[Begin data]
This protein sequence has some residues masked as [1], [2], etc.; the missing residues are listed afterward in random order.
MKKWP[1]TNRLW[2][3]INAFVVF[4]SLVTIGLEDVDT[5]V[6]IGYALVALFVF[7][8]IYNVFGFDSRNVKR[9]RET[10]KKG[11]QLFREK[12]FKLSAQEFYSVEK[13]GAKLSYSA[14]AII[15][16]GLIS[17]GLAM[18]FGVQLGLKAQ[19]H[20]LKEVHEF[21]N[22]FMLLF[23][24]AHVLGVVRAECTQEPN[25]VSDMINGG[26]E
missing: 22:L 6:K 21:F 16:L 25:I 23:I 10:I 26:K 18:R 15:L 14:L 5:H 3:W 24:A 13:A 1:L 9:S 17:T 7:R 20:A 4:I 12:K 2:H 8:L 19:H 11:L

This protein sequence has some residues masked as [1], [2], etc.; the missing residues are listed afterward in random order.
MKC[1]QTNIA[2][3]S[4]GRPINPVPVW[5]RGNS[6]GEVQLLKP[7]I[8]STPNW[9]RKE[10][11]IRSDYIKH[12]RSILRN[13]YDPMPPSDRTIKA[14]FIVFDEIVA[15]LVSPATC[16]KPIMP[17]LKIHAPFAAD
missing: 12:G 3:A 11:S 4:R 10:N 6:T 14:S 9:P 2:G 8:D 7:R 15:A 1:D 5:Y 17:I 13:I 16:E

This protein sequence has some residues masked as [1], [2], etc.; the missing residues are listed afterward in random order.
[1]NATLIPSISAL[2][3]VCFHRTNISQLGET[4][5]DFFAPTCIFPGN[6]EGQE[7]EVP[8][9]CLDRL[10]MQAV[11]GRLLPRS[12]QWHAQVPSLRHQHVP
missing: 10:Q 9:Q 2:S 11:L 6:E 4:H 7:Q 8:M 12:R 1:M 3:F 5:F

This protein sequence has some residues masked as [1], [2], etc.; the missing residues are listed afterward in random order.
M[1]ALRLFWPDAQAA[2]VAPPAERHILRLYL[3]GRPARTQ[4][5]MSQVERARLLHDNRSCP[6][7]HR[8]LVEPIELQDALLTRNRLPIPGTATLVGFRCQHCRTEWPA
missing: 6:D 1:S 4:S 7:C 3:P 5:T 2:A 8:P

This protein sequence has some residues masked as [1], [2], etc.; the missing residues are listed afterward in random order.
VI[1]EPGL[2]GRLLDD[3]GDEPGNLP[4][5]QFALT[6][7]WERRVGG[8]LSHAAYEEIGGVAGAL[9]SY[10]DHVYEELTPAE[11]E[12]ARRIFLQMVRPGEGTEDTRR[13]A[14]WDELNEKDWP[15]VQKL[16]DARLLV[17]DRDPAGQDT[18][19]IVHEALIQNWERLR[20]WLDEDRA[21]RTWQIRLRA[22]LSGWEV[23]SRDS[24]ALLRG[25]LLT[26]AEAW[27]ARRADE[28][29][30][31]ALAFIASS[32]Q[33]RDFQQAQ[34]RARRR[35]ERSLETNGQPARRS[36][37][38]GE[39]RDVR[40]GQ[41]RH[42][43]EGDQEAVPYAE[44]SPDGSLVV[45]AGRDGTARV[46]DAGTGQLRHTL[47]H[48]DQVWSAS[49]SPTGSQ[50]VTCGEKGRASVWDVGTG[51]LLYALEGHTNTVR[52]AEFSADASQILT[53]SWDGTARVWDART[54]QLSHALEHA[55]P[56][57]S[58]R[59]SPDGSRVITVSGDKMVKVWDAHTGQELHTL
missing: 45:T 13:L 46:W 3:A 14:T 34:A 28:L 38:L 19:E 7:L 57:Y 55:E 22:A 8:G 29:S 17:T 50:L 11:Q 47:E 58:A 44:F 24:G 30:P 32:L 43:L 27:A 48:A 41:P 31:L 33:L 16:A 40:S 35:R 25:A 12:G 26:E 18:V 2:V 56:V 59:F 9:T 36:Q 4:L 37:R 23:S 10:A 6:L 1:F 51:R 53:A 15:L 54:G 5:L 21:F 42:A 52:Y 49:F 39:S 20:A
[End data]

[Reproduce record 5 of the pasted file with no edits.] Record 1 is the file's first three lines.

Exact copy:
This protein sequence has some residues masked as [1], [2], etc.; the missing residues are listed afterward in random order.
VI[1]EPGL[2]GRLLDD[3]GDEPGNLP[4][5]QFALT[6][7]WERRVGG[8]LSHAAYEEIGGVAGAL[9]SY[10]DHVYEELTPAE[11]E[12]ARRIFLQMVRPGEGTEDTRR[13]A[14]WDELNEKDWP[15]VQKL[16]DARLLV[17]DRDPAGQDT[18][19]IVHEALIQNWERLR[20]WLDEDRA[21]RTWQIRLRA[22]LSGWEV[23]SRDS[24]ALLRG[25]LLT[26]AEAW[27]ARRADE[28][29][30][31]ALAFIASS[32]Q[33]RDFQQAQ[34]RARRR[35]ERSLETNGQPARRS[36][37][38]GE[39]RDVR[40]GQ[41]RH[42][43]EGDQEAVPYAE[44]SPDGSLVV[45]AGRDGTARV[46]DAGTGQLRHTL[47]H[48]DQVWSAS[49]SPTGSQ[50]VTCGEKGRASVWDVGTG[51]LLYALEGHTNTVR[52]AEFSADASQILT[53]SWDGTARVWDART[54]QLSHALEHA[55]P[56][57]S[58]R[59]SPDGSRVITVSGDKMVKVWDAHTGQELHTL
missing: 45:T 13:L 46:W 3:A 14:T 34:A 28:L 38:L 19:E 7:L 57:Y 55:E 22:A 8:G 29:S 17:T 50:L 11:Q 47:E 58:A 44:F 24:G 30:P 32:L 43:L 27:A 48:A 41:P 31:L 33:L 16:A 40:S 35:R 25:A 12:G 26:E 18:V 2:V 56:V 59:F 9:T 36:Q 4:L 37:R 23:S 10:A 6:L 1:F 51:R 53:A 15:L 54:G 5:L 21:F 42:A 52:Y 49:F 39:S 20:A